Washington College of Law


Congratulations to the Volume 66 Editorial Board!

Welcome to the Volume 66 Junior Staff!

We're honored to have an article from Volume 63 cited in the Supreme Court's decision, Texas Department of Housing and Community Affairs v. Inclusive Communities Project, Inc., holding that disparate-impact claims may be brought under the Fair Housing Act.

Federal Circuit Issue

Federal Circuit Issue

The American University Law Review is the only law review in the country to publish an issue exclusively dedicated to the Federal Circuit.  Each year, practitioners and academics provide a synopsis of the Federal Circuit's caseload from the previous year in five major areas of the court's jurisdiction:  patent law, trademark law, government contracts, international trade, and veterans' benefits.  Click here to learn more.

The 2016 Federal Circuit Symposium, "Reviewability of the Patent Trial and Appeal Board's Decision to Institute Post-Grant Proceedings" was held on March 24, 2016, at the U.S. Court of Appeals for the Federal Circuit.  This year's Federal Circuit Issue is avaliable here.

Symposium Issue

Symposium Issue

The Volume 65 Symposium was titled "Taxing Remote Sales in the Digital Age," with keynote speaker Heidi Heitkamp, United States Senator for North Dakota.  Click here for more information about the event, which was held Nov. 13, 2015, at the law offices of Jones Day.

The corresponding Symposium Issue, Vol. 65.5, is avaliable here.


Volume 65.5, “Taxing Remote Sales in the Digital Age” Symposium

Sales Suppression: The International Dimension

By Richard T. Ainsworth | 65 Am. U. L. Rev. 1241 (2016)

Sales transaction taxes are highly susceptible to technology fraud, which is an inevitable result of today’s widespread reliance on technology to document taxed transactions. Technology can be (and is) manipulated to defeat the collection of these taxes. Both the U.S. retail sales tax (RST) and the European value added tax (VAT) are vulnerable to technology-based fraud. This Article concerns sales suppression—intentionally not recording sales—in the RST, and at the final stage of the VAT, the retail stage, when tax is collected from final consumers.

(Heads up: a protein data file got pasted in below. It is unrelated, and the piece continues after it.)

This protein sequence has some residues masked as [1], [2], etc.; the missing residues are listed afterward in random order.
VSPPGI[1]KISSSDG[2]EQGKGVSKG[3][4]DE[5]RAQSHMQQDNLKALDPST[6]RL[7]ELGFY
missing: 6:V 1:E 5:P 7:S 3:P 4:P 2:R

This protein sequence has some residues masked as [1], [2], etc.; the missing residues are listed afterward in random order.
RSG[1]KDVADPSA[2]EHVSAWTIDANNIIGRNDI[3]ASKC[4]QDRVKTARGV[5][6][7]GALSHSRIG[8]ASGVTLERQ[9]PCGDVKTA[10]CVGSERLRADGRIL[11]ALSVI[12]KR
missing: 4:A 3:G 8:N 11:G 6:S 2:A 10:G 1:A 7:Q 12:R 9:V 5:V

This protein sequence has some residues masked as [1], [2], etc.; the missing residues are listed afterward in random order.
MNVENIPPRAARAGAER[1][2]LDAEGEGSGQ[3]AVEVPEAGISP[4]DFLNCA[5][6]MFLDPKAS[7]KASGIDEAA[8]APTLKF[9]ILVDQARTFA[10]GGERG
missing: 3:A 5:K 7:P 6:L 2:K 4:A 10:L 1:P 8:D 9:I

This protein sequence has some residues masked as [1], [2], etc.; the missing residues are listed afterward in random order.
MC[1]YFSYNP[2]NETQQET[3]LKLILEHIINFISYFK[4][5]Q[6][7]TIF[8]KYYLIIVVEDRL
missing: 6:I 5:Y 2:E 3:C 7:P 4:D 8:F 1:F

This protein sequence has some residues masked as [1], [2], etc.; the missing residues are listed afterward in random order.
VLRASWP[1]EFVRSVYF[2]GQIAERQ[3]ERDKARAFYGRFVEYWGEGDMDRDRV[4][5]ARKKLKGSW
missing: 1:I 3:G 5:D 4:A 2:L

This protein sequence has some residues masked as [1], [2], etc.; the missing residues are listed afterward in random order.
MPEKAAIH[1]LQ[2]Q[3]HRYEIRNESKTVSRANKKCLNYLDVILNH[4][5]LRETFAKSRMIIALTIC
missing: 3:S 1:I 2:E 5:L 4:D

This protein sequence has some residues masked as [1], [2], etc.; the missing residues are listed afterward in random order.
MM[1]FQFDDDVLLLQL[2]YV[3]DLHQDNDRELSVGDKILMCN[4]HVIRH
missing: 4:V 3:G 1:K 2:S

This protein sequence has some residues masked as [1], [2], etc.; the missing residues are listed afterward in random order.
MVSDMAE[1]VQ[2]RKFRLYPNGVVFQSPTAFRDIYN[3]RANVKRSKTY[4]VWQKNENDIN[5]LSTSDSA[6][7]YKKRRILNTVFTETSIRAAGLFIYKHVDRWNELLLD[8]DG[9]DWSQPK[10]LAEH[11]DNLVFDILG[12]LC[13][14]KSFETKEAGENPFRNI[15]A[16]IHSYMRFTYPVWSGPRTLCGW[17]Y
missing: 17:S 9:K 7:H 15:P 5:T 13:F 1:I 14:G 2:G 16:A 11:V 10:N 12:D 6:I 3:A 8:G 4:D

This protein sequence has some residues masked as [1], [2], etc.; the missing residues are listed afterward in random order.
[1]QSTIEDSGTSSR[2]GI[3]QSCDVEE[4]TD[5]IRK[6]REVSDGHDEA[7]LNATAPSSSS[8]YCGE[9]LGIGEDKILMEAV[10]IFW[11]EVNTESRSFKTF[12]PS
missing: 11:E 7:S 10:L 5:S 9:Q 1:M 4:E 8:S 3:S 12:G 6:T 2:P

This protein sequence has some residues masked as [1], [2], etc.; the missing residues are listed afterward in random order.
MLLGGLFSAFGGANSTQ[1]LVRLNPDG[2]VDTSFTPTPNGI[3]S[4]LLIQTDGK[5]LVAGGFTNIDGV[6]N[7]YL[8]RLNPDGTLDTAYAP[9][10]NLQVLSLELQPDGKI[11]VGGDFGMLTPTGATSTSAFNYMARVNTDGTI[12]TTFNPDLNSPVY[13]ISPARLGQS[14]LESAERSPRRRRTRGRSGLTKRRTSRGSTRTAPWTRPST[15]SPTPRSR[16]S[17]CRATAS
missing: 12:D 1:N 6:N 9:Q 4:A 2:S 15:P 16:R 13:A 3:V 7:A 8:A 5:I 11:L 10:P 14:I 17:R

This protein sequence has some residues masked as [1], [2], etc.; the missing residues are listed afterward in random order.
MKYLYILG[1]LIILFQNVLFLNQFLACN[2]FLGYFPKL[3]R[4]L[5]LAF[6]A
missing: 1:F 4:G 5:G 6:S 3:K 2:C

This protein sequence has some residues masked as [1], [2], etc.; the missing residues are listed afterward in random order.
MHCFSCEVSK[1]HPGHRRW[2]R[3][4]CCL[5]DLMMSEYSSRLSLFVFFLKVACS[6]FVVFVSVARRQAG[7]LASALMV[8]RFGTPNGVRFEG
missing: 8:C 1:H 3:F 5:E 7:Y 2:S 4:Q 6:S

Click here to view this Article

Taxing Remote Sales In The Digital Age: A Global Perspective

By Walter Hellerstein | 65 Am. U. L. Rev. 1195 (2016)

The challenges associated with the taxation of remote sales in the digital age are global. Providing a global perspective on these challenges is therefore appropriate, even for a symposium addressed primarily to such challenges under the U.S. subnational retail sales tax. Although the challenges associated with the taxation of remote sales in the digital age are global, the regimes that tax such sales are not. Accordingly, insofar as one looks to the implications of the global perspective on taxing remote sales in the digital age for guidance on U.S. subnational taxation of such sales, one should never lose sight of the contextual differences between the global and subnational tax regimes to avoid “lost in translation” problems.

This Article addresses three fundamental questions raised by the taxation of remote sales in the digital age from a global perspective, but focuses on the implications, if any, of the answers to these questions in the global context for the U.S. subnational retail sales tax. First, should remote sales be taxed under a consumption tax? Second, if the answer to the first question is “yes,” where should such sales be taxed? Third, how can remote sales be taxed effectively under a consumption tax in the digital age?

Click here to view this Article

Beyond Quill And Congress: The Necessity Of Sales Tax Enforcement And The Invention Of A New Approach

By Lila Disque & Helen Hecht | 65 Am. U. L. Rev. 1163 (2016)

The U.S. consumption tax—the sales and use tax—has been plagued by a seemingly intractable problem: it is built on an enforcement system that depends on seller-collection. But under U.S. Supreme Court precedent, states cannot require “remote” sellers (those without some kind of physical presence in the state) to collect and remit the tax. Consequently, states instead attempt to collect the tax from resident purchasers through self-reporting—a method that has proven to be much less effective. Congress has the power to grant states enforcement authority over remote sellers, but has long denied that assistance to the states. But what if the states had an alternative approach to enforcing the tax on remote purchases? And what if this approach could be implemented without the need for action by Congress or the Supreme Court? The “seeds” of that approach have already been planted.